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This article is also available for rental through DeepDyve. View Metrics. Email alerts New issue alert. Advance article alerts. Article activity alert. Receive exclusive offers and updates from Oxford Academic. This is a particularly useful category for police forces and intelligence agencies, since it allows them to overcome one of the main detriments of technological surveillance: vast quantities of information that cannot be processed in a precise or timely fashion.
Informants and undercover state agents represent a precise type of surveillance that in some ways is more difficult, although not impossible, to counteract, as it can come in the form of a friend, colleague, or even family member. Some targets did and do attempt to employ methods to counter informants. Moving to smaller cells with each having little knowledge of the activities of the others is one such method.
Questioning members about their backgrounds and political convictions is another. Still, it is a style of information collecting that is active instead of passive, as technological surveillance can be, and brings a precision often missing when technology is deployed. There are ways that surveillance by CHIS can interact with spying via technology, thus increasing both ease and effectiveness.
CHIS can use technology to spy on targeted groups or individuals through hidden microphones and cameras, computer spyware, GPS trackers, and other devices. CHIS can also be deployed to investigate online criminal, hacktivist protest, and terrorism cases. Professional technological surveillance, in whatever form it takes, is expensive and resource-intensive.
But it also relates to the active role that CHIS can take as an agent provocateur, who, far from passively observing events, participates or even takes a lead role in the activities that he or she is spying on.
This is the most controversial aspect of all when it comes to this type of spying, as it can lead to allegations of entrapment through manipulation of events by CHIS. The chapter will historicize the emphasis in the domestic security and intelligence field, as opposed to ordinary crime fighting, and explore its use in contemporary Canada, ranging from counterterrorism operations to efforts against political protest.
It will also situate the Canadian use within a wider American and British current context that has generated considerable controversy in both countries. Ultimately, the chapter will argue that the same controversy, although frequently muted because those targeted for this type of surveillance are frequently marginalized and thus lack a media platform or political clout to generate wider attention to their cause, will also emerge in Canada unless more effort is made to regulate and provide external scrutiny of the activities of CHIS.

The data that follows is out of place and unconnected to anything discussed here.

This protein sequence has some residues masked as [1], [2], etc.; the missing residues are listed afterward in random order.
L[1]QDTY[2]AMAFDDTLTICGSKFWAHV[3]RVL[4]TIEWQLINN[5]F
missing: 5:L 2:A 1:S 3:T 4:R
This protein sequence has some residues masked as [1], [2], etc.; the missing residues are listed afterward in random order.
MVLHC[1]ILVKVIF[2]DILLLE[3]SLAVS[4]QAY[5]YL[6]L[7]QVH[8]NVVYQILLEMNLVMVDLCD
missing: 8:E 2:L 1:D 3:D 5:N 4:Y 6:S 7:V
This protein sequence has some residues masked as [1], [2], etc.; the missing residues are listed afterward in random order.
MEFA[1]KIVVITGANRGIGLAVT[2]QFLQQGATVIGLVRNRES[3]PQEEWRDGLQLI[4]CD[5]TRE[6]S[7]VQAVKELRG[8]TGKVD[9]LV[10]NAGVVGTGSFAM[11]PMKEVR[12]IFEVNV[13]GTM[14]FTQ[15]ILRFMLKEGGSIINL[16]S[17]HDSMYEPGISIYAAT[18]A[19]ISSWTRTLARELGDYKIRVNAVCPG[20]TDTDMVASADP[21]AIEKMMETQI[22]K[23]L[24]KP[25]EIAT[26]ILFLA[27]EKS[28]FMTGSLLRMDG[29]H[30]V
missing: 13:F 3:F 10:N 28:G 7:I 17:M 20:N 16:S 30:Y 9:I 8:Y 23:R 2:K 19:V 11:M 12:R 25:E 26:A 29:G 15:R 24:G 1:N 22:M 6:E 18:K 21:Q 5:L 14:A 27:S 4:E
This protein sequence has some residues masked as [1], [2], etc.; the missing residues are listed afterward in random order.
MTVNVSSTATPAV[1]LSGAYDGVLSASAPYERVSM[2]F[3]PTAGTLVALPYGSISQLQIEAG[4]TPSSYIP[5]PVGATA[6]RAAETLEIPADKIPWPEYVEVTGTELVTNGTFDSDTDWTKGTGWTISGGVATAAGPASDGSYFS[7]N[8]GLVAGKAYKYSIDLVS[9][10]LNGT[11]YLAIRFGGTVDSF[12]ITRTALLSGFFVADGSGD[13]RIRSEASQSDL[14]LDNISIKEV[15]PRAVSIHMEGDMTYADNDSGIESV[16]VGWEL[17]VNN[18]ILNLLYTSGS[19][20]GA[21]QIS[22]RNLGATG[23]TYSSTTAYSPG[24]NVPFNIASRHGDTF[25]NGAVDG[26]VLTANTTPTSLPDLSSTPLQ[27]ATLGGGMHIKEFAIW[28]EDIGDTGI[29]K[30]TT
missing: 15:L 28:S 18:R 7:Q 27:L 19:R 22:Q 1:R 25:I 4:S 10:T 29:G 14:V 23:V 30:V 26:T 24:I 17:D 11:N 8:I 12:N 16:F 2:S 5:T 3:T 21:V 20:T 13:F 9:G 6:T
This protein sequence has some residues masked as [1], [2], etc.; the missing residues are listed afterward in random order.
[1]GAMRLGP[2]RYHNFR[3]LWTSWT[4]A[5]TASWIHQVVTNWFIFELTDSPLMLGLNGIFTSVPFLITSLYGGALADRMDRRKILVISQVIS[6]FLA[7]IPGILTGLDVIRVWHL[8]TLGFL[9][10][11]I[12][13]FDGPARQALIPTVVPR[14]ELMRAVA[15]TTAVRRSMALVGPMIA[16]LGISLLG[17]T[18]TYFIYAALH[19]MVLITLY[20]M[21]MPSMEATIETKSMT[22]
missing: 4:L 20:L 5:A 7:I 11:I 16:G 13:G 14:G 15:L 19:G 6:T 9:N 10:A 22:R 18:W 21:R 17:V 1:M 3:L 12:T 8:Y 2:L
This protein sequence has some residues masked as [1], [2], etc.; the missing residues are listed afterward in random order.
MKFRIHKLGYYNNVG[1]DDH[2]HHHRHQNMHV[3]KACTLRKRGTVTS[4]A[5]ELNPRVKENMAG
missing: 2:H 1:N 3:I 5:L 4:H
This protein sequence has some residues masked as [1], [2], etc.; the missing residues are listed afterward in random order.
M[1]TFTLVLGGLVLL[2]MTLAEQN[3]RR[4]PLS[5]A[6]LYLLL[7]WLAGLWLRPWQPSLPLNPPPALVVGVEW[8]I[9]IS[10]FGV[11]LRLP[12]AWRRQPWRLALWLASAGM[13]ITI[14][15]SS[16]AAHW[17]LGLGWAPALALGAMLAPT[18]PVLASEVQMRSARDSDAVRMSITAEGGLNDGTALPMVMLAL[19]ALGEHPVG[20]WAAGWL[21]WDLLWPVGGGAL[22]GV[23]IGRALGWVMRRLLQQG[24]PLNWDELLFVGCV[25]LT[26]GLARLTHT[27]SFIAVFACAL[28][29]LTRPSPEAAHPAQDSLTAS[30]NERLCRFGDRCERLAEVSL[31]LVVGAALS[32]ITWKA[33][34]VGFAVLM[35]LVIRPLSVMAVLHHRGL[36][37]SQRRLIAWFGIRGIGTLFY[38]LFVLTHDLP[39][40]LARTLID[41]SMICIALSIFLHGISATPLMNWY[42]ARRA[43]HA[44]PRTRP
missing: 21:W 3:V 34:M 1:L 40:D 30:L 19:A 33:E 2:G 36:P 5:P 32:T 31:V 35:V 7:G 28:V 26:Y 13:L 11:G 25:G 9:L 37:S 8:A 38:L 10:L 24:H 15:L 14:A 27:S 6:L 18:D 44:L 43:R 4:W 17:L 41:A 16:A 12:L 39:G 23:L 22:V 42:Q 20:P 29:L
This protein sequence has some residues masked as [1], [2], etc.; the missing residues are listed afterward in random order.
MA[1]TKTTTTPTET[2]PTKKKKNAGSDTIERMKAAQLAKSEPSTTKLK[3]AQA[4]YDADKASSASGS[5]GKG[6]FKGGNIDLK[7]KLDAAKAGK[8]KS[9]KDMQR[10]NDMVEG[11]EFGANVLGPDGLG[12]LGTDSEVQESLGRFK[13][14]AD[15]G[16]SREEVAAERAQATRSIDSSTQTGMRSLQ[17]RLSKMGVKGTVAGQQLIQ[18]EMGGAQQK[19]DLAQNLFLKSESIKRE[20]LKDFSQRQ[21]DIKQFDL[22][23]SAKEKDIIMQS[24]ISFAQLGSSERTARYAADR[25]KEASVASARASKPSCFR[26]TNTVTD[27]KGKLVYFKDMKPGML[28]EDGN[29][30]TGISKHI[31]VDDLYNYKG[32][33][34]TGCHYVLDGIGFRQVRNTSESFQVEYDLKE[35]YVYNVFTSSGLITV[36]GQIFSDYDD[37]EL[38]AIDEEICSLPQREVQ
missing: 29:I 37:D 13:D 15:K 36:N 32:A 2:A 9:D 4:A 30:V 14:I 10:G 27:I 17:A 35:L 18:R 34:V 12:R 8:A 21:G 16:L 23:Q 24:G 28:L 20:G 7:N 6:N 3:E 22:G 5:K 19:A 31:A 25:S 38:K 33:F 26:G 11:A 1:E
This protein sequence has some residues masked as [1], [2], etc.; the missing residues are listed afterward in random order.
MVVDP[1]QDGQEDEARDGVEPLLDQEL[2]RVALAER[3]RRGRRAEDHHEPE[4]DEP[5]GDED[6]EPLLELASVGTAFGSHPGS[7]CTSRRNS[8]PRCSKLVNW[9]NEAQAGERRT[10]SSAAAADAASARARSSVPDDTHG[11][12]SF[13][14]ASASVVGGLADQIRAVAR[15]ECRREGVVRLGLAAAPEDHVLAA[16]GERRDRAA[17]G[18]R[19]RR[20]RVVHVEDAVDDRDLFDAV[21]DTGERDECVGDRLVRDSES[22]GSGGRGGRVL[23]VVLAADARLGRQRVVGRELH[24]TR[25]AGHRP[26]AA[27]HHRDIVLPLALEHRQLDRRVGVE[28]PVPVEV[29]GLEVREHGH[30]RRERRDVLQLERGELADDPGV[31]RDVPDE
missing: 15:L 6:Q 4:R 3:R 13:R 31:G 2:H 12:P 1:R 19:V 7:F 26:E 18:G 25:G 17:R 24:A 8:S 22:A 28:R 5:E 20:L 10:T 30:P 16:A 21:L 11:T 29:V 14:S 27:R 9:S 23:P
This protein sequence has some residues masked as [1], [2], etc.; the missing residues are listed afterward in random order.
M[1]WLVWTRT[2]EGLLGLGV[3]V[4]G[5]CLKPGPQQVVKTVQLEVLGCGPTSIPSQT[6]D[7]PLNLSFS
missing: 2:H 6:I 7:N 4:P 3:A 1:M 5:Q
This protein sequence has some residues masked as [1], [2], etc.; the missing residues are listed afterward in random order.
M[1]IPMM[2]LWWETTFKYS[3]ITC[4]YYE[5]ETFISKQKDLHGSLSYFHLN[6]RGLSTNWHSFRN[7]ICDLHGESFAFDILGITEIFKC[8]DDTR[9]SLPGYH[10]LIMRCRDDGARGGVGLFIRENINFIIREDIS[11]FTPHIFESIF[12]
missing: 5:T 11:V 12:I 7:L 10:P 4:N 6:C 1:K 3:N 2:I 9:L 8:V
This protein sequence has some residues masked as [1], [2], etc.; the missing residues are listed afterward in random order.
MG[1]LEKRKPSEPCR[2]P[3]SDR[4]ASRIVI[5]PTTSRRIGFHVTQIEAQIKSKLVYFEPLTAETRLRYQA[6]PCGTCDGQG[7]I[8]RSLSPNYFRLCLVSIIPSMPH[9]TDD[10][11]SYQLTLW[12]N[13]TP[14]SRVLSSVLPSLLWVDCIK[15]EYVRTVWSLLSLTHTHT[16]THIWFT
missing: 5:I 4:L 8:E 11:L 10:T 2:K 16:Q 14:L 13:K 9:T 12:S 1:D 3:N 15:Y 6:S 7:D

Inevitably, secret activity in which transparency and oversight is lacking or weakened because of the absence of direct supervision, combined with the impact on personal relationships, will lead to abuses and controversy. The catch is that this type of surveillance is frequently effective and deemed necessary, particularly in a counterterrorism context, and thus its use will continue, making the emergence of scandal and controversy a given. In a real sense, then, the concerns raised by the Church Committee in the United States of the s remain relevant to the Snowden era and Canada in the twenty-first century.
The intelligence informant technique is not a precise instrument. By its very nature, it risks governmental monitoring of Constitutionally-protected activity and the private lives of Americans. Unlike electronic surveillance and wiretaps, there are few standards and no outside review system for the use of intelligence informants.
Consequently, the risk of chilling the exercise of First Amendment rights and infringing citizen privacy is increased.
In addition, existing guidelines for informant conduct, particularly with respect to their role in violent organizations and FBI use of intelligence informants to obtain the private documents of groups and individuals, need to be clarified and strengthened. The main target in the s was Irish nationalists, specifically Fenians, who launched five main cross-border attacks, which today would be labelled as terrorism, into both British North America and its successor, the fledgling country of Canada.
By , there were fifty CHIS carrying out undercover work, including several who had infiltrated Irish groups. The immediate response on the part of the main security force in the western half of Canada, the Royal North-West Mounted Police RNWMP , was to recruit informants who had the language and ethnic background that would allow them to move easily among those now under surveillance.